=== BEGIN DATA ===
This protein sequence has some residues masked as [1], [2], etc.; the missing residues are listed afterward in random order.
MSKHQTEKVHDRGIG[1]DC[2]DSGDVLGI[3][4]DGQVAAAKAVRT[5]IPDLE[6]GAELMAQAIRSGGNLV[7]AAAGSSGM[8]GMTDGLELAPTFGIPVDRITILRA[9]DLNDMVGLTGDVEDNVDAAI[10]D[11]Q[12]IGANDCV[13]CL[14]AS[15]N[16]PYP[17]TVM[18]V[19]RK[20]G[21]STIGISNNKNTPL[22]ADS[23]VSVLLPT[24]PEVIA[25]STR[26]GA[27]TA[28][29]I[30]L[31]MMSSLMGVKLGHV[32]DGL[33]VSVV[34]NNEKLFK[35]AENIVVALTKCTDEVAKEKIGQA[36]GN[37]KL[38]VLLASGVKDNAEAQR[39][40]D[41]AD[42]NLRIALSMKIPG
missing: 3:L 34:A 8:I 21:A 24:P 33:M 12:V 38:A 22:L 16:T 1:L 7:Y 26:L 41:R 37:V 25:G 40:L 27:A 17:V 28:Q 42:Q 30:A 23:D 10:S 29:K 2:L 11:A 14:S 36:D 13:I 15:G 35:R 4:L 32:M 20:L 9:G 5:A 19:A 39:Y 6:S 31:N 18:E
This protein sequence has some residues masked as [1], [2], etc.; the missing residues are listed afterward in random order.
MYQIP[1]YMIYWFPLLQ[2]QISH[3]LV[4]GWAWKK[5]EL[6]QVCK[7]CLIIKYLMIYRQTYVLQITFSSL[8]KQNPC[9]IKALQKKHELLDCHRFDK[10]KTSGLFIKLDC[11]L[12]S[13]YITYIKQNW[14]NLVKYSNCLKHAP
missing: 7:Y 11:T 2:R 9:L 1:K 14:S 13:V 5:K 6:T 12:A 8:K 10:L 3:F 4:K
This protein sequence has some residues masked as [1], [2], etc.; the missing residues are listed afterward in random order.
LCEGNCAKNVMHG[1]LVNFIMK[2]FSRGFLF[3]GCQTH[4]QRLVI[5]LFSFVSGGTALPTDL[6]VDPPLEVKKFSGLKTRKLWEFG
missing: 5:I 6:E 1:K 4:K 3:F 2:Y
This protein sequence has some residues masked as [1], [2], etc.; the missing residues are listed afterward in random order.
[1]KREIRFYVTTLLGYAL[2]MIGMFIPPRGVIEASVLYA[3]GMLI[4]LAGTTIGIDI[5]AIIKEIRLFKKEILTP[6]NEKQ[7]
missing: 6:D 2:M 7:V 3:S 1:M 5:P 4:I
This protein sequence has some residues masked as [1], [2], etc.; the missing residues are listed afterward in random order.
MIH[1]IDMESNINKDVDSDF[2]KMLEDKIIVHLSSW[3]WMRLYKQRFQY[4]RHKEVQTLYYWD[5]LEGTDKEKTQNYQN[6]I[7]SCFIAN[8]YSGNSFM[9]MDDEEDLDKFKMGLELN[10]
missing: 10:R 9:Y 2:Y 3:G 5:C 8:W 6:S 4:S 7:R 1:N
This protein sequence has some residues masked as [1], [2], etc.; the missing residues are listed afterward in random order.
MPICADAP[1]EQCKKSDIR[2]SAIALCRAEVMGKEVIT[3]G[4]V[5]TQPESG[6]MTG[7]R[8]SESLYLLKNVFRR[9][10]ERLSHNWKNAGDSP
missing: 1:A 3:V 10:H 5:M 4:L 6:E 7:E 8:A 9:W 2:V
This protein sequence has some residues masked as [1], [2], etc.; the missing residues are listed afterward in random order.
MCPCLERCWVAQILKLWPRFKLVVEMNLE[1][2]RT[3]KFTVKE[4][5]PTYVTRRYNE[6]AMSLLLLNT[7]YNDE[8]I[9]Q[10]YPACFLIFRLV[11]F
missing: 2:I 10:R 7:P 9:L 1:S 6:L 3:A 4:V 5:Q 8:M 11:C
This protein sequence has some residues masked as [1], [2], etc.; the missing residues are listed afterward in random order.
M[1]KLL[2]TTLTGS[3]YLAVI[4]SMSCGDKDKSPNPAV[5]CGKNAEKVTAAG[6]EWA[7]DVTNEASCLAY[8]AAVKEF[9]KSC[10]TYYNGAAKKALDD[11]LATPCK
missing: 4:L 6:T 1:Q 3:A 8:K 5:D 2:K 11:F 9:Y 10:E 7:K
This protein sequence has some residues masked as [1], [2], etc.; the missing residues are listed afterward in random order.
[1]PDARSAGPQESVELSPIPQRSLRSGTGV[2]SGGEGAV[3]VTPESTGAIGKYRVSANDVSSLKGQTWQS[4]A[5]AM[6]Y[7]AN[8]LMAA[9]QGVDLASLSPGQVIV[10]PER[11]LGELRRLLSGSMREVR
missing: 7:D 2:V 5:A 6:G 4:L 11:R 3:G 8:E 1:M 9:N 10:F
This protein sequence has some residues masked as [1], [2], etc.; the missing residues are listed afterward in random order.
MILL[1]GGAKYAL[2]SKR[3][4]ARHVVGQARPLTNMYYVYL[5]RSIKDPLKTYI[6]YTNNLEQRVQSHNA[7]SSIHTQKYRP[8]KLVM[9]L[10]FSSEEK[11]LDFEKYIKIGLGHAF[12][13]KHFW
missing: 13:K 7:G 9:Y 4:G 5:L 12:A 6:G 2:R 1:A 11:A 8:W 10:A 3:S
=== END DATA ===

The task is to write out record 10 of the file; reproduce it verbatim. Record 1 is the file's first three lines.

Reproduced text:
This protein sequence has some residues masked as [1], [2], etc.; the missing residues are listed afterward in random order.
MILL[1]GGAKYAL[2]SKR[3][4]ARHVVGQARPLTNMYYVYL[5]RSIKDPLKTYI[6]YTNNLEQRVQSHNA[7]SSIHTQKYRP[8]KLVM[9]L[10]FSSEEK[11]LDFEKYIKIGLGHAF[12][13]KHFW
missing: 13:K 7:G 9:Y 4:G 5:L 12:A 6:G 2:R 1:A 11:A 8:W 10:A 3:S